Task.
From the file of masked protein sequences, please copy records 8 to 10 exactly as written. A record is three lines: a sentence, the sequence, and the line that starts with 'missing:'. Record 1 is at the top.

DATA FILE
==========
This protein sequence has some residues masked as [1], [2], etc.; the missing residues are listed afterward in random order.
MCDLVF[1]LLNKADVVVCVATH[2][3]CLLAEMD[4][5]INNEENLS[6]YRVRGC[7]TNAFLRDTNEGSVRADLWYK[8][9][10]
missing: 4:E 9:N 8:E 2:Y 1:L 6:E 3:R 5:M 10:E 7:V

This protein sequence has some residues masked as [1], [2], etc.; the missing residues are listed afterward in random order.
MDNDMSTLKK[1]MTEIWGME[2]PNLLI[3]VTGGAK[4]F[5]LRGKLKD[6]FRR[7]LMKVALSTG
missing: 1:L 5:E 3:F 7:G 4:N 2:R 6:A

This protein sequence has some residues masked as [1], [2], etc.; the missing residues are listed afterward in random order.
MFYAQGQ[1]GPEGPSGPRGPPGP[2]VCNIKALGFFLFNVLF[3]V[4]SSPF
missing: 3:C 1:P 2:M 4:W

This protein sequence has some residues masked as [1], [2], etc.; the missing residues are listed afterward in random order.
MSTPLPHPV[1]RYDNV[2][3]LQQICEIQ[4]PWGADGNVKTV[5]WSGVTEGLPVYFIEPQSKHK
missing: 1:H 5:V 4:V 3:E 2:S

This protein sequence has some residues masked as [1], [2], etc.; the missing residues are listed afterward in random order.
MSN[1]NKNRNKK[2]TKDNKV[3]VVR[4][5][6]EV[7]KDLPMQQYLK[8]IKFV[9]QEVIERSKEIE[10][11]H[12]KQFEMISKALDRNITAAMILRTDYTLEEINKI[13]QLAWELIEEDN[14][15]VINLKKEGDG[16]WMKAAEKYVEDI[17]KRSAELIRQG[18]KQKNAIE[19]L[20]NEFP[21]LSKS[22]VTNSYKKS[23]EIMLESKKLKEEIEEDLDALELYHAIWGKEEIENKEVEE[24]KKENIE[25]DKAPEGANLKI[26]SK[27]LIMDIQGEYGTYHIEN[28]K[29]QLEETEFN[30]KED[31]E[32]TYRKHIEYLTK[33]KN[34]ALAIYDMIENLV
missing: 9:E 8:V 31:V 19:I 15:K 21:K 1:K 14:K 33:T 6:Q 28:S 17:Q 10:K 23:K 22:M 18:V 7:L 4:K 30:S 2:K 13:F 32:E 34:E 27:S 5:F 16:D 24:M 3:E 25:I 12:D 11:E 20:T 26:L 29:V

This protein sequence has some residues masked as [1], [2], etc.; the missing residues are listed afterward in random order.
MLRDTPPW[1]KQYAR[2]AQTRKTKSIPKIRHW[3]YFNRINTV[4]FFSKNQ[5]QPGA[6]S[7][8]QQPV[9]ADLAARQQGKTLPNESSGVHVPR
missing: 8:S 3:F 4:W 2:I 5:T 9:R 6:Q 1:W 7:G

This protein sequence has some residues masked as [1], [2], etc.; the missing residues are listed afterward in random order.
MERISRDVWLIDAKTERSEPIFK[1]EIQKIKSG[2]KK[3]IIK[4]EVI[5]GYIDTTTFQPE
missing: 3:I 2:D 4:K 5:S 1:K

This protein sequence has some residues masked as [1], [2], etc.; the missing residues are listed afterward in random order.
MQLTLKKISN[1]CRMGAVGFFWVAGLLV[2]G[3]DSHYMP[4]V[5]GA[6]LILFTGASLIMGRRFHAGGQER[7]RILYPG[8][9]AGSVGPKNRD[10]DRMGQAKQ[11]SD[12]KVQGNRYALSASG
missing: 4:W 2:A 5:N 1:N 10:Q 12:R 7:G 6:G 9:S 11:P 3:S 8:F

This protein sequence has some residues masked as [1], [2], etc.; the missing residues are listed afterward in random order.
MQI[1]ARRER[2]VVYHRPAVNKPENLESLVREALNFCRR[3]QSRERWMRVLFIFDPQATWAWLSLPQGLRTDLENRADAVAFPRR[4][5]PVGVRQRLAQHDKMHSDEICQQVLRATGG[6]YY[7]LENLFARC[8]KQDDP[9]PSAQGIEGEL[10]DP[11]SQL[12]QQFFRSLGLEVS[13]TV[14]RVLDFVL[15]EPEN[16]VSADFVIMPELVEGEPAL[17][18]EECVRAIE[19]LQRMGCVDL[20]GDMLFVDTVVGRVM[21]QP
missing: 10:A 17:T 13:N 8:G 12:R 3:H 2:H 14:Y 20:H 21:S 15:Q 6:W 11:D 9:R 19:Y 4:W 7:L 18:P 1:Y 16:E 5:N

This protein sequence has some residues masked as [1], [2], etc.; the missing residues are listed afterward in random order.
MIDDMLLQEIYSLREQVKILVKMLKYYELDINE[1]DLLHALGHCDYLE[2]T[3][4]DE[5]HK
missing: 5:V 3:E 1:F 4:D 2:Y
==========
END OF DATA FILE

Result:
This protein sequence has some residues masked as [1], [2], etc.; the missing residues are listed afterward in random order.
MQLTLKKISN[1]CRMGAVGFFWVAGLLV[2]G[3]DSHYMP[4]V[5]GA[6]LILFTGASLIMGRRFHAGGQER[7]RILYPG[8][9]AGSVGPKNRD[10]DRMGQAKQ[11]SD[12]KVQGNRYALSASG
missing: 4:W 2:A 5:N 1:N 10:Q 12:R 7:G 6:G 9:S 11:P 3:S 8:F

This protein sequence has some residues masked as [1], [2], etc.; the missing residues are listed afterward in random order.
MQI[1]ARRER[2]VVYHRPAVNKPENLESLVREALNFCRR[3]QSRERWMRVLFIFDPQATWAWLSLPQGLRTDLENRADAVAFPRR[4][5]PVGVRQRLAQHDKMHSDEICQQVLRATGG[6]YY[7]LENLFARC[8]KQDDP[9]PSAQGIEGEL[10]DP[11]SQL[12]QQFFRSLGLEVS[13]TV[14]RVLDFVL[15]EPEN[16]VSADFVIMPELVEGEPAL[17][18]EECVRAIE[19]LQRMGCVDL[20]GDMLFVDTVVGRVM[21]QP
missing: 10:A 17:T 13:N 8:G 12:R 3:H 2:H 14:Y 20:H 21:S 15:Q 6:W 11:D 9:R 19:Y 4:W 7:L 18:P 1:Y 16:E 5:N

This protein sequence has some residues masked as [1], [2], etc.; the missing residues are listed afterward in random order.
MIDDMLLQEIYSLREQVKILVKMLKYYELDINE[1]DLLHALGHCDYLE[2]T[3][4]DE[5]HK
missing: 5:V 3:E 1:F 4:D 2:Y